The rest of this article is only available to active members of Questia

Sign up now for a free, 1-day trial and receive full access to:

  • Questia's entire collection
  • Automatic bibliography creation
  • More helpful research tools like notes, citations, and highlights
  • Ad-free environment

Already a member? Log in now.

Notes for this article

Add a new note
If you are trying to select text to create highlights or citations, remember that you must now click or tap on the first word, and then click or tap on the last word.
One moment ...
Project items

Items saved from this article

This article has been saved
Highlights (0)
Some of your highlights are legacy items.

Highlights saved before July 30, 2012 will not be displayed on their respective source pages.

You can easily re-create the highlights by opening the book page or article, selecting the text, and clicking “Highlight.”

Citations (0)
Some of your citations are legacy items.

Any citation created before July 30, 2012 will labeled as a “Cited page.” New citations will be saved as cited passages, pages or articles.

We also added the ability to view new citations from your projects or the book or article where you created them.

Notes (0)
Bookmarks (0)

You have no saved items from this article

Project items include:
  • Saved book/article
  • Highlights
  • Quotes/citations
  • Notes
  • Bookmarks
Notes
Cite this article

Cited article

Style
Citations are available only to our active members.
Sign up now to cite pages or passages in MLA, APA and Chicago citation styles.

(Einhorn, 1992, p. 25)

(Einhorn 25)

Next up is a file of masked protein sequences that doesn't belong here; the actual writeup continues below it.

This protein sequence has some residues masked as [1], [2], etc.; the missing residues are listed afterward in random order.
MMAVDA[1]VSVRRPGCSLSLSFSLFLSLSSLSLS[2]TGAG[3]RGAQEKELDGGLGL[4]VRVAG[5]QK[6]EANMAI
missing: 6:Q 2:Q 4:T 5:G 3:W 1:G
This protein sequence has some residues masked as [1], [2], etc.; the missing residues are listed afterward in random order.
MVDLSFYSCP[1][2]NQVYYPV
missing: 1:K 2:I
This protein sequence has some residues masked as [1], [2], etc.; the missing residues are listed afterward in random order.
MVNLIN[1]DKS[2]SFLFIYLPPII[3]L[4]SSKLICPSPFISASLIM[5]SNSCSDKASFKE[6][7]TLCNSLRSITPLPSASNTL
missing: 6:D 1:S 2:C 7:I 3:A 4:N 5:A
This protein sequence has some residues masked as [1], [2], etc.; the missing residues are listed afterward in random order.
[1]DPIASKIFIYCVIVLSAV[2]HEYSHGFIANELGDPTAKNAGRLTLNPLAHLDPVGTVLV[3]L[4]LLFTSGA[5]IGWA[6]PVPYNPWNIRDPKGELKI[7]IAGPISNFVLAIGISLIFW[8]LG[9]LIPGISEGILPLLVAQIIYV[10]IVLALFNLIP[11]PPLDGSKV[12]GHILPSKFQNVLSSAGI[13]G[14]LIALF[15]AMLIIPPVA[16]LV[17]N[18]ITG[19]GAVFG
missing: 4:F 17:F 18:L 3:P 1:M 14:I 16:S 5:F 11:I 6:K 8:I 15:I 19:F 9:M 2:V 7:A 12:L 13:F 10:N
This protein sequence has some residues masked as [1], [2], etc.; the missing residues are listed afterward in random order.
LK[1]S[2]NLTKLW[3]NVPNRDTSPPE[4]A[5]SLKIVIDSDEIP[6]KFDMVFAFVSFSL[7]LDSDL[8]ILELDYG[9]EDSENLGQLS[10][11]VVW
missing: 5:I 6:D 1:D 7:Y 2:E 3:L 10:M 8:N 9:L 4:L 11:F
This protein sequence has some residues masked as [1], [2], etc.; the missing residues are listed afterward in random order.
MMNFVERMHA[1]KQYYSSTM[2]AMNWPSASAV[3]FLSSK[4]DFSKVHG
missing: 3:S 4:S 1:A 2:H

1

1. Lois J. Einhorn, Abraham Lincoln, the Orator: Penetrating the Lincoln Legend (Westport, CT: Greenwood Press, 1992), 25, http://www.questia.com/read/27419298.

Cited article

The One Senator, One Vote Clause
Settings

Settings

Typeface
Text size Smaller Larger
Search within

Search within this article

Look up

Look up a word

  • Dictionary
  • Thesaurus
Please submit a word or phrase above.
Print this page

Print this page

Why can't I print more than one page at a time?

Full screen

matching results for page

Cited passage

Style
Citations are available only to our active members.
Sign up now to cite pages or passages in MLA, APA and Chicago citation styles.

"Portraying himself as an honest, ordinary person helped Lincoln identify with his audiences." (Einhorn, 1992, p. 25).

"Portraying himself as an honest, ordinary person helped Lincoln identify with his audiences." (Einhorn 25)

"Portraying himself as an honest, ordinary person helped Lincoln identify with his audiences."1

1. Lois J. Einhorn, Abraham Lincoln, the Orator: Penetrating the Lincoln Legend (Westport, CT: Greenwood Press, 1992), 25, http://www.questia.com/read/27419298.

Cited passage

Welcome to the new Questia Reader

The Questia Reader has been updated to provide you with an even better online reading experience.  It is now 100% Responsive, which means you can read our books and articles on any sized device you wish.  All of your favorite tools like notes, highlights, and citations are still here, but the way you select text has been updated to be easier to use, especially on touchscreen devices.  Here's how:

1. Click or tap the first word you want to select.
2. Click or tap the last word you want to select.

OK, got it!

Thanks for trying Questia!

Please continue trying out our research tools, but please note, full functionality is available only to our active members.

Your work will be lost once you leave this Web page.

For full access in an ad-free environment, sign up now for a FREE, 1-day trial.

Already a member? Log in now.